Factors that Mr. TIK doesn’t seem to take into account much are rampant racism and discrimination and the cooperation between government and business (which I’d classify as right wing, especially if government lets business free to do what it wants, and unregulated monopolies always lead to abuse of workers rights and that sort of thing).
In a sense, it’s like saying left wing is wanting government control and right wing is wanting corporate control, and both have its major drawbacks.
For practical purposes, it doesn’t make sense to argue the Stalin was somehow a right-wing conservative though. The traditional spectrum places Stalin and Communism on the Far Left and Fascism on the Far Right. The real problem is the Left/Right dichotomy in its entirety.
Hindenburg, though generally Right-wing in terms of rhetoric, actively helped Left-Wing causes on numerous occasions–one example is the Ukrainian People’s Republic. I consider it to be axiomatic that a cause in support of a nation that has “People’s Republic” in its name is Left-wing.
Schacht was probably a staunch resistance supporter and mainly an economist, so it’s really tough to either consider him to be a genuine Nazi or to even put him on a political spectrum at all. The Right-Left spectrum really transcends mere economic policy and relates much more to one’s cultural goals.
While openly advocating “rampant racism and discrimination” is usually considered “right-wing” in academia, this classification appears to be cursory at best. Numerous “Left-wing” regimes such as the governments in Cuba, China, and Vietnam appeal to racism and discrimination all the time in reality(https://www.theroot.com/what-happens-when-cubans-speak-about-anti-black-racism-1790860580). The Soviet Union also frequently used to appeal to racism:
I certainly wouldn’t consider “the cooperation between government and business” to be “right-wing” at all because most of the politicians who champion it openly are unanimously placed on the Left-wing of the political spectrum. Buying a re-founded General Motors was a signature political move of Obama’s presidency. Elizabeth Warren, definitely on the Far Left of the spectrum, supports creating a massive public-private partnership to control large tech companies.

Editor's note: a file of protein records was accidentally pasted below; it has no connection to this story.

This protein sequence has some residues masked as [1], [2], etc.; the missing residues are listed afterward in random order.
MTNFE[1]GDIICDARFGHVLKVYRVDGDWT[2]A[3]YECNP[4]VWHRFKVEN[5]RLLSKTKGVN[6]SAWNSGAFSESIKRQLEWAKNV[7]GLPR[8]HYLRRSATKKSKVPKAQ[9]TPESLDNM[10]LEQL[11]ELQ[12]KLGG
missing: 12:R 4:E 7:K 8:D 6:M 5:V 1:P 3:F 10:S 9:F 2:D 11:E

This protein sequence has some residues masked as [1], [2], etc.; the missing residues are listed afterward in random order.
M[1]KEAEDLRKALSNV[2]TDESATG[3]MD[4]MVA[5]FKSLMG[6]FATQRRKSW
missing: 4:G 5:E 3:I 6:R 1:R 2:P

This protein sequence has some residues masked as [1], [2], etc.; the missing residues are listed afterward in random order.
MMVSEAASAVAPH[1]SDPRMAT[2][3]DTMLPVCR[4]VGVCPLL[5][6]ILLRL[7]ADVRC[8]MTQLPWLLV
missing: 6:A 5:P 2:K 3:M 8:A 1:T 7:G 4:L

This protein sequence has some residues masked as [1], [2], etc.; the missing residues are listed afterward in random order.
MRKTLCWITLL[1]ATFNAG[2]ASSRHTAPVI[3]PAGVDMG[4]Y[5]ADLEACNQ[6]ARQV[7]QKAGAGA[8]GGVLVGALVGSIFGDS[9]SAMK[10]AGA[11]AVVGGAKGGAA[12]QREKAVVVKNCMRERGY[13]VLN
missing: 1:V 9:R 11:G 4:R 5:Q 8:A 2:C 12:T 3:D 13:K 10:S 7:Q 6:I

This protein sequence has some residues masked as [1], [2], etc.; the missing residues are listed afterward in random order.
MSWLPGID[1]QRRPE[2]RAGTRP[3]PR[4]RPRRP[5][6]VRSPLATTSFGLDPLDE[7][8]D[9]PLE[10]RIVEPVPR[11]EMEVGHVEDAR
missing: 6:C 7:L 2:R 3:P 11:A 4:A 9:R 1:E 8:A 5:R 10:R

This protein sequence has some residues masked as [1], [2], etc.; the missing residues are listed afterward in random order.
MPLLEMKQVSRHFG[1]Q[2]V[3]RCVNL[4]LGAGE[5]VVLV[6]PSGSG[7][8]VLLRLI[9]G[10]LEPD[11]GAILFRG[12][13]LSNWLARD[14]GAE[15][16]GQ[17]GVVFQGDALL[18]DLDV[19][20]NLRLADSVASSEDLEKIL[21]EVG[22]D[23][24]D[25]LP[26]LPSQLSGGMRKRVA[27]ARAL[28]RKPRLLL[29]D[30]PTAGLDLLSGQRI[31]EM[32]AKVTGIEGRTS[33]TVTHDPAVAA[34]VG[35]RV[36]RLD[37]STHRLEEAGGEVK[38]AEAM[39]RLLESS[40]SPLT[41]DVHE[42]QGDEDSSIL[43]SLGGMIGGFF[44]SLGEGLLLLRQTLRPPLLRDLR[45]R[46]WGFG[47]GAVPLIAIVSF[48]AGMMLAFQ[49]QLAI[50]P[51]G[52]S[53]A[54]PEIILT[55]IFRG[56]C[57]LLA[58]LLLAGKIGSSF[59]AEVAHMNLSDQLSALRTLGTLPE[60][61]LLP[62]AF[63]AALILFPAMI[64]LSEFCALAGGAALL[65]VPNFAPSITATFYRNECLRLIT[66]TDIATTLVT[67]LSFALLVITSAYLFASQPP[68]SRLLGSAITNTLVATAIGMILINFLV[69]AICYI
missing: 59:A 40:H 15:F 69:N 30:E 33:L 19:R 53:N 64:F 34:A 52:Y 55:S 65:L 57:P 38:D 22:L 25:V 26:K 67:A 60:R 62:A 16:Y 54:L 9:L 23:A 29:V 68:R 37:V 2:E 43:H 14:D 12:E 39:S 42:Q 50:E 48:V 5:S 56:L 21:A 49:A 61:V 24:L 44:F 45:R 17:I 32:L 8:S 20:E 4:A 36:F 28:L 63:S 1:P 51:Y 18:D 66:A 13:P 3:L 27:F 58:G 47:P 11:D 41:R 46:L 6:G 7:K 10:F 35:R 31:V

There’s nothing far left about wanting to control these large tech companies that have become way too large and powerful as they are. Should have been broken up long ago Teddy Roosevelt style. They’re virtual monopolies in many aspects and unregulated business has a tendency to ride roughshod over people’s rights, livelyhood, environmental protection, consumer protection and so on. All important and necessary things except the right wing doesn’t believe in any of it.
The right would happily led chemical companies spill wherever they desire (such as how former Texas governor Rick Perry had a politburo of corporate executives who were able to buy their way to deregulation and even threatened to dump toxic waste into what is one of the US’s main acquifers). The idea that some single mother who lost a child to cancer because of corporate toxic waste dumps, that this person can succesfully litigate for years against a dedicated multi million dollar legal team is ludicrous. She’d have to take a settlement and all the costs would come out of her share leaving her with virtually nothing.